The Annual Crying Day...it's not what you think
My eyes scan the area quickly for signs of lurking employees. It's as if I can FEEL their anxious eyes boring into me, just waiting for what they see as imminent disaster. And I can hardly blame them. After all, even a supermom cannot prevent EVERY disaster, and I have voluntarily placed myself in a situation that will require all my skills, all my training.
Here we are. The moment my kids have chattered about and I have prepared for since the last time we were here. The one place where time actually does stand still, only it's more like Matrix and I am moving in slow motion, beads of sweat forming on my brow as I move towards the imminent catastrophe.
The annual choosing of a Christmas ornament at Hobby Lobby.
I guide my excited daughters to the ornament area, which really should have a "KEEP OUT" sign for mothers and children. Happily for them, however, it is still legal for me to take my butter fingered kids to this dangerous land.
We arrive and they are starstruck, their eyes glazing over as they look up and around at the hundreds of glittering, jingling, beautiful ornaments they are to choose from. I remind them that they may choose one ornament that they feel a connection with this year, something that accurately portrays their personalities and interests. I'm still reminding them to choose something that has meaning, something they'll look back on with fondness and smile as they recall the special reason they chose their ornament when, in the middle of my inspiring speech, a glittery glass goldfish is shoved in my face.
A goldfish? First of all, fish have not had exactly the best run of luck with the Webbers. When I was a teacher, my fish actually committed suicide. I found them lying dead on the classroom floor next to the tank, ready to face death rather than another day under my care. At our house, one fish was euthanized when it showed even the slightest inkling of perhaps swimming sideways (if you turned your head just right you could really convince yourself that it was not well), the other was flushed for no other reason than 1.) the kids didn't care and 2.) Michael couldn't find the fish food. But hey, if that's what represents special meaning to my dear Olivia this year, then so be it.
My 28-lb. force of nature is by now running wildly thru the aisle, swaying dangerously close to fragile ornaments. I am pretty sure I see an employee sigh and standby with a broom and dustpan in hand.
Lauren chooses a Nutcracker ornament, which is actually a great one for her this year as she is obsessed with that play and we have watched it 19 times in two weeks. Olivia helps choose one for Leighanne (I cannot remember what it was since I was at this point holding her upside down by her foot as she lunged for the $35 crystal ornament of some kind).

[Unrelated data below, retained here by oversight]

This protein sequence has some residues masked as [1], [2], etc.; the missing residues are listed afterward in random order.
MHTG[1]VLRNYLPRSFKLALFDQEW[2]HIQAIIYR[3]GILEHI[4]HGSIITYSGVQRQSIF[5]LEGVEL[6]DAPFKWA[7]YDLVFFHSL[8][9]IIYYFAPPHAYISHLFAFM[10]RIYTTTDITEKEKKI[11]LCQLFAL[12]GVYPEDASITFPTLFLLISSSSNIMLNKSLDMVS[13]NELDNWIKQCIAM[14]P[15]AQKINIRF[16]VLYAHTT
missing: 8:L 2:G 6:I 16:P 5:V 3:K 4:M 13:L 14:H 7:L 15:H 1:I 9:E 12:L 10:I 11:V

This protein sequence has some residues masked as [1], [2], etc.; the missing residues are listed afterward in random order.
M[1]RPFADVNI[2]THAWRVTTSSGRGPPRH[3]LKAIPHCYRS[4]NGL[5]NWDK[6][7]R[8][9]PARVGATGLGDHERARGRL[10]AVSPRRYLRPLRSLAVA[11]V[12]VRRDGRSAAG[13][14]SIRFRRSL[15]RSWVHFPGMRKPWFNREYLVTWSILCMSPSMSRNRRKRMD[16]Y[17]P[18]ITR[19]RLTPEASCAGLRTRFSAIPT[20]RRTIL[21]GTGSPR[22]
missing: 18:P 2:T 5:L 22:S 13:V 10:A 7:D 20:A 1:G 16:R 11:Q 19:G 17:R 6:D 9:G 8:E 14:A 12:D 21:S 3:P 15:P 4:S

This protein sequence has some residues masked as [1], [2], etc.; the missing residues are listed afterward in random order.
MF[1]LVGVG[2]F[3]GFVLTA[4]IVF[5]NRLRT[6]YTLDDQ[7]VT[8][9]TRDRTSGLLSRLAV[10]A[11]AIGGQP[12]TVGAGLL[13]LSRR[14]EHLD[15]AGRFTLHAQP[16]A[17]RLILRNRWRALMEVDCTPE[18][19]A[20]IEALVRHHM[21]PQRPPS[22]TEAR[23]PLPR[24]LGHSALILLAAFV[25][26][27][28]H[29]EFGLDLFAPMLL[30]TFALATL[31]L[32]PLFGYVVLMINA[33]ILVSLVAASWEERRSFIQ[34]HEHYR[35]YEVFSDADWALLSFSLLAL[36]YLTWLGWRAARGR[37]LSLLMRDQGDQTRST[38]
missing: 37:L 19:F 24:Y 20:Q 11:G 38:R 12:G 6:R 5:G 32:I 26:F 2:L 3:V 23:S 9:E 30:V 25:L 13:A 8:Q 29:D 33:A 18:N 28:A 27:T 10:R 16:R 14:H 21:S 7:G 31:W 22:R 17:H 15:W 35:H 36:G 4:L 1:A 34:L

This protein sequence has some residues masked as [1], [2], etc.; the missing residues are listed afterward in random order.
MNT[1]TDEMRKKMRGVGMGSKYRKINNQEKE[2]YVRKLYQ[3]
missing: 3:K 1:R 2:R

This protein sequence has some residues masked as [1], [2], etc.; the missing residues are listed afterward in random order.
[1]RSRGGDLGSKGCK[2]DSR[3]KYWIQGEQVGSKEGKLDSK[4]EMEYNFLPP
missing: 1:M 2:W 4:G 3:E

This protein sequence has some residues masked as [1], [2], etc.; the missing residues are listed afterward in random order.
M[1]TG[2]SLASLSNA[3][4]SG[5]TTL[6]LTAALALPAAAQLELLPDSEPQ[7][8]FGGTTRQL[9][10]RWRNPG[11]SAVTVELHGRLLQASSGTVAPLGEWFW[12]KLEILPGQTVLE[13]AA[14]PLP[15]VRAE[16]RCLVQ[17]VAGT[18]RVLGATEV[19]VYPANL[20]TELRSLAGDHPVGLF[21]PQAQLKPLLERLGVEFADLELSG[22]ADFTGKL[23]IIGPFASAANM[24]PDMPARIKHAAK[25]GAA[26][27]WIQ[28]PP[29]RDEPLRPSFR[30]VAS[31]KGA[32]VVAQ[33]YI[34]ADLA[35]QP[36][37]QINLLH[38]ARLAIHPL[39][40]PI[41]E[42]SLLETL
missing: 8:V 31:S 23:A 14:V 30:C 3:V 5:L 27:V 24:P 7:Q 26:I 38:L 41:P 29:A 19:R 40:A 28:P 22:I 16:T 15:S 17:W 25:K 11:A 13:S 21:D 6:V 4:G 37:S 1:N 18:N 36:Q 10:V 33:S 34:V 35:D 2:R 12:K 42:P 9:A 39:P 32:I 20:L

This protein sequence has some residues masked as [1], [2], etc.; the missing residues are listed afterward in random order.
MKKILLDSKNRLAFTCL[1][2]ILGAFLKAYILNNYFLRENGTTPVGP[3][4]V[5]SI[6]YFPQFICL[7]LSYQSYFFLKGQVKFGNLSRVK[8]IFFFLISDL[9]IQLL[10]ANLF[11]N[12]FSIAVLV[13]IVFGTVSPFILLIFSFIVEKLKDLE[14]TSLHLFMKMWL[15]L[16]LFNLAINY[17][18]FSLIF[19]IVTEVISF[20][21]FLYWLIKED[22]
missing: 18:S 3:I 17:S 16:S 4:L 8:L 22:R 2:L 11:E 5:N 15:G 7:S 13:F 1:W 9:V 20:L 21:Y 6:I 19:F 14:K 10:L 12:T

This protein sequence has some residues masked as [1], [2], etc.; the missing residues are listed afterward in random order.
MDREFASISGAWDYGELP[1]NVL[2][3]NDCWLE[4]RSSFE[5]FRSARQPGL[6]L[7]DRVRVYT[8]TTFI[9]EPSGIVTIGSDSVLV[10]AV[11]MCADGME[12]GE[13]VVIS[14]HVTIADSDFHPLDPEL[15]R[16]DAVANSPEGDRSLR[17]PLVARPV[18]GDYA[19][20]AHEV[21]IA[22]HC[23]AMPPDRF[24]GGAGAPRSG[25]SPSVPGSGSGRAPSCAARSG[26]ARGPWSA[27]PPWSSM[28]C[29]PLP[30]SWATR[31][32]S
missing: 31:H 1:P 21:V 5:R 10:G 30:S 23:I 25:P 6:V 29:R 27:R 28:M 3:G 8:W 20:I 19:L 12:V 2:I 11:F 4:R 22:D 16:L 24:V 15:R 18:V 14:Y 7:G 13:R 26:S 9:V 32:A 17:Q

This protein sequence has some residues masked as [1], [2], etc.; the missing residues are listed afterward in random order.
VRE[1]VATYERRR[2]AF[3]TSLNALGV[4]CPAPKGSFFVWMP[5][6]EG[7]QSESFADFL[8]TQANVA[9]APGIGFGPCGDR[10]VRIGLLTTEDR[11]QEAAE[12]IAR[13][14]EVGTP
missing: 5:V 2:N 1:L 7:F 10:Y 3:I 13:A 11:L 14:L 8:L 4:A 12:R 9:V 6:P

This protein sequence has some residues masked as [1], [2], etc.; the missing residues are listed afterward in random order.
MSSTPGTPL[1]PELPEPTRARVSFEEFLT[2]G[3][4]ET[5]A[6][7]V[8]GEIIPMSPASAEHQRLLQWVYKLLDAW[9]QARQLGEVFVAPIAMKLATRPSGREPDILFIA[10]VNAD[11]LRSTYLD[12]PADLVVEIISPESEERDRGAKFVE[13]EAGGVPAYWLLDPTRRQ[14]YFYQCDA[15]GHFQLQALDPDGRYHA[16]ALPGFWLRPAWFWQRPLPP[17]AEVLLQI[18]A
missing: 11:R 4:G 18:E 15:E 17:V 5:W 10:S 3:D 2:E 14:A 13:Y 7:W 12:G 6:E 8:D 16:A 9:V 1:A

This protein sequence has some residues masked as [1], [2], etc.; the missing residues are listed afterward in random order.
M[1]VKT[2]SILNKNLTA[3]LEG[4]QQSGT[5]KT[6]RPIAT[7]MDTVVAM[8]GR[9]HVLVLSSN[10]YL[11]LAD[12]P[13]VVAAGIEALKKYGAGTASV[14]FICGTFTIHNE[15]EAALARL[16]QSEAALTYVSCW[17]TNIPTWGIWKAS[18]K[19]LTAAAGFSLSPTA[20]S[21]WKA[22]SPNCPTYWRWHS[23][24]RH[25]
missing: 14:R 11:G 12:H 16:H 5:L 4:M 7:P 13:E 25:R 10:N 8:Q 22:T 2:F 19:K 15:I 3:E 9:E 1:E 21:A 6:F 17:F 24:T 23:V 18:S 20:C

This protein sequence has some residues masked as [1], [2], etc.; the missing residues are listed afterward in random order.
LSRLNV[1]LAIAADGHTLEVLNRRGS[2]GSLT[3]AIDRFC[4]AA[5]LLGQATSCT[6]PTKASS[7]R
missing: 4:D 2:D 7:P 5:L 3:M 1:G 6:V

We're finished! We did it! I gather my children and smile smugly at the broom-toting employee, whose heart almost audibly begins beating normally again as he watches us depart. Dare I say it? An ornament choosing expedition is actually going to end in success. No broken glass, no broken hearts.
And then, like in a race where you're two steps away from the finish line and your untied shoe lace trips you up, it happens.
WEEPING. WAILING. GNASHING OF TEETH.
Olivia is standing next to the carnage of her glass goldfish ornament on the floor which has exploded like someone put a firecracker inside it. Suddenly the smug smile is gone from my face and transferred to the employee, who is already making his way toward us.
I try to console my grieving child. Comforting children after an accident is part of my skilled training, after all. No big deal, I say, I'm sure in the hundreds of ornaments here we can find another one just like it.
We search. We scour. We look high and low (all while taking breaks to chase my toddler and pry her fingers off various fragile treasures and make her spit out the animal crackers she found on the floor). But alas, there is no duplicate of the precious goldfish, which of course causes even more pain and suffering. Seriously, how in the world did my daughter find the ONLY ornament in the whole store that doesn't have a twin?!
After much agony, another ornament is chosen. A lesser fish that will be tolerated, but not loved. I load my children in the car and breathe a sigh of relief that the annual day of choosing is over for another year. Will this tradition hold special memories for my girls in years to come? I hope so, but I don't know. I DO know that throughout the coming years my tree will be filled with ornaments that reflect their interests or just their whims at the time...and I will look back and smile. I pull out of the parking space and try to ignore the sight of that same employee lugging a trash bag of broken glass to the dumpster. Here's to making the moments count....sorry about that, Mr. Hobby Lobby man.